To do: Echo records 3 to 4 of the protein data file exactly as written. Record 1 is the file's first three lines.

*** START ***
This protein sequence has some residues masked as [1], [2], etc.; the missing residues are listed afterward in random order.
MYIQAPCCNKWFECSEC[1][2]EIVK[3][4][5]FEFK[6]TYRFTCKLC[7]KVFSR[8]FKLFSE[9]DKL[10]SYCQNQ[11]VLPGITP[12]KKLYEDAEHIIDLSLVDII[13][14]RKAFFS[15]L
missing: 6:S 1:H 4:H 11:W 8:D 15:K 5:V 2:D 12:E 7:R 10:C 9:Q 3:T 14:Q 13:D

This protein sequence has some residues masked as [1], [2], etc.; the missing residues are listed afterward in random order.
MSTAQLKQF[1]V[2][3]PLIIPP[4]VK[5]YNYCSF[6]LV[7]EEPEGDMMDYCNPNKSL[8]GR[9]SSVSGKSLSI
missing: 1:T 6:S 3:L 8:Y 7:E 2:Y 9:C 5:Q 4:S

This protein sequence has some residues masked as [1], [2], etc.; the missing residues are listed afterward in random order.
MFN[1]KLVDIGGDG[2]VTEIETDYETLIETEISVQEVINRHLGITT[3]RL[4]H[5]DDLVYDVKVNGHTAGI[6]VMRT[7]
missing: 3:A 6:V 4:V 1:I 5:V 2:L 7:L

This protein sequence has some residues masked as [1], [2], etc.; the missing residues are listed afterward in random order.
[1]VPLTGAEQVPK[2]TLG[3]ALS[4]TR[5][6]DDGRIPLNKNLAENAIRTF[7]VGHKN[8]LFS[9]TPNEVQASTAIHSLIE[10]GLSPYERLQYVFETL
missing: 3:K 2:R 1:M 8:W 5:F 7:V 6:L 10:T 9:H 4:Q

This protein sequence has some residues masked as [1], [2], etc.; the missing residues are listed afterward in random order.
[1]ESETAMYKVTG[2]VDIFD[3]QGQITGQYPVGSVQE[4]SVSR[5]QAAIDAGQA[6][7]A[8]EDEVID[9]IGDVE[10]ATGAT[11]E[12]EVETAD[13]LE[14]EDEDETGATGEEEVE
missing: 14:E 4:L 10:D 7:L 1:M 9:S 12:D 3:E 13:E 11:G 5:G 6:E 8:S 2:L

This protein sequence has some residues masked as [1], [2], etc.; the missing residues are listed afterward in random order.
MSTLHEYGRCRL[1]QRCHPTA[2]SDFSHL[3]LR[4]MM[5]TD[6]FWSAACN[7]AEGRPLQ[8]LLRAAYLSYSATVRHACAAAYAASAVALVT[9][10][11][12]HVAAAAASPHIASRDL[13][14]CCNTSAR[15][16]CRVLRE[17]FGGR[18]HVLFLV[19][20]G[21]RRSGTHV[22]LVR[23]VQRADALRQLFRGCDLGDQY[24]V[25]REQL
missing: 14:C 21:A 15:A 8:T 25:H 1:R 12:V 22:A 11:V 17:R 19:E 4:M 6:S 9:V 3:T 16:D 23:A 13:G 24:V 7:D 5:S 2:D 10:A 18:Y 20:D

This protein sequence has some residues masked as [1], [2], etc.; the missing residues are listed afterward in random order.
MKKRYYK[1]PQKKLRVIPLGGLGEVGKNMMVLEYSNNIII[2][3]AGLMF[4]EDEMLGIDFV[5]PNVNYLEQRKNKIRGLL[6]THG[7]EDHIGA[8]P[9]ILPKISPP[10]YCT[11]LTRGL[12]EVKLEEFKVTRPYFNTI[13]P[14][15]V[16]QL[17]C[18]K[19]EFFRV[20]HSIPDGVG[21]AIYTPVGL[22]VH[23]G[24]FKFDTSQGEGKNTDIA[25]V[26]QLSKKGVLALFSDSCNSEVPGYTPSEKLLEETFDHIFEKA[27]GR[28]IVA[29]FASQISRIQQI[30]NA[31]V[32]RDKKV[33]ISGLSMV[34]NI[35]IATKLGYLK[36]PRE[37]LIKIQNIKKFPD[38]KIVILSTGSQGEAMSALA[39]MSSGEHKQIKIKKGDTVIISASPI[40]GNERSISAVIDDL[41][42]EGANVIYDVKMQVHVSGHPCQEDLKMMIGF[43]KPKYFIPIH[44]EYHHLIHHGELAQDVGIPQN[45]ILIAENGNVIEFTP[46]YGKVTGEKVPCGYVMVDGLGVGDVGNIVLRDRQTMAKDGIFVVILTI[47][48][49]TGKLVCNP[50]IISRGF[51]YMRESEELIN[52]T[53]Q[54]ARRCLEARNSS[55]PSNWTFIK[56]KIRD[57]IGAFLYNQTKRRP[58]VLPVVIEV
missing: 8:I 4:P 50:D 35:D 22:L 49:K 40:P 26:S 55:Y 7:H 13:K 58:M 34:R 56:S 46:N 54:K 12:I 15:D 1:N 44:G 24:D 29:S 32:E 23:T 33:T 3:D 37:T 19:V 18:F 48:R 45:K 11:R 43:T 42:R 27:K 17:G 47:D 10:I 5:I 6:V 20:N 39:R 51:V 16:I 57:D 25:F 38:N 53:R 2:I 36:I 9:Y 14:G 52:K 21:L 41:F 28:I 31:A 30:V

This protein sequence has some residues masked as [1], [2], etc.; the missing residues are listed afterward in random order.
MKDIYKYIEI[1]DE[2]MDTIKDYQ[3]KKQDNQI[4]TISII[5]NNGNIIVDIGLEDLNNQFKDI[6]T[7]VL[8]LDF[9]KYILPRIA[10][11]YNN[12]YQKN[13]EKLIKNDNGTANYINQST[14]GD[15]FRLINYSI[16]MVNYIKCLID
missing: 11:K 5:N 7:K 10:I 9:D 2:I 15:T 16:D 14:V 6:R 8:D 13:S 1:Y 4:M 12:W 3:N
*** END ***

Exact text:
This protein sequence has some residues masked as [1], [2], etc.; the missing residues are listed afterward in random order.
MFN[1]KLVDIGGDG[2]VTEIETDYETLIETEISVQEVINRHLGITT[3]RL[4]H[5]DDLVYDVKVNGHTAGI[6]VMRT[7]
missing: 3:A 6:V 4:V 1:I 5:V 2:L 7:L

This protein sequence has some residues masked as [1], [2], etc.; the missing residues are listed afterward in random order.
[1]VPLTGAEQVPK[2]TLG[3]ALS[4]TR[5][6]DDGRIPLNKNLAENAIRTF[7]VGHKN[8]LFS[9]TPNEVQASTAIHSLIE[10]GLSPYERLQYVFETL
missing: 3:K 2:R 1:M 8:W 5:F 7:V 6:L 10:T 9:H 4:Q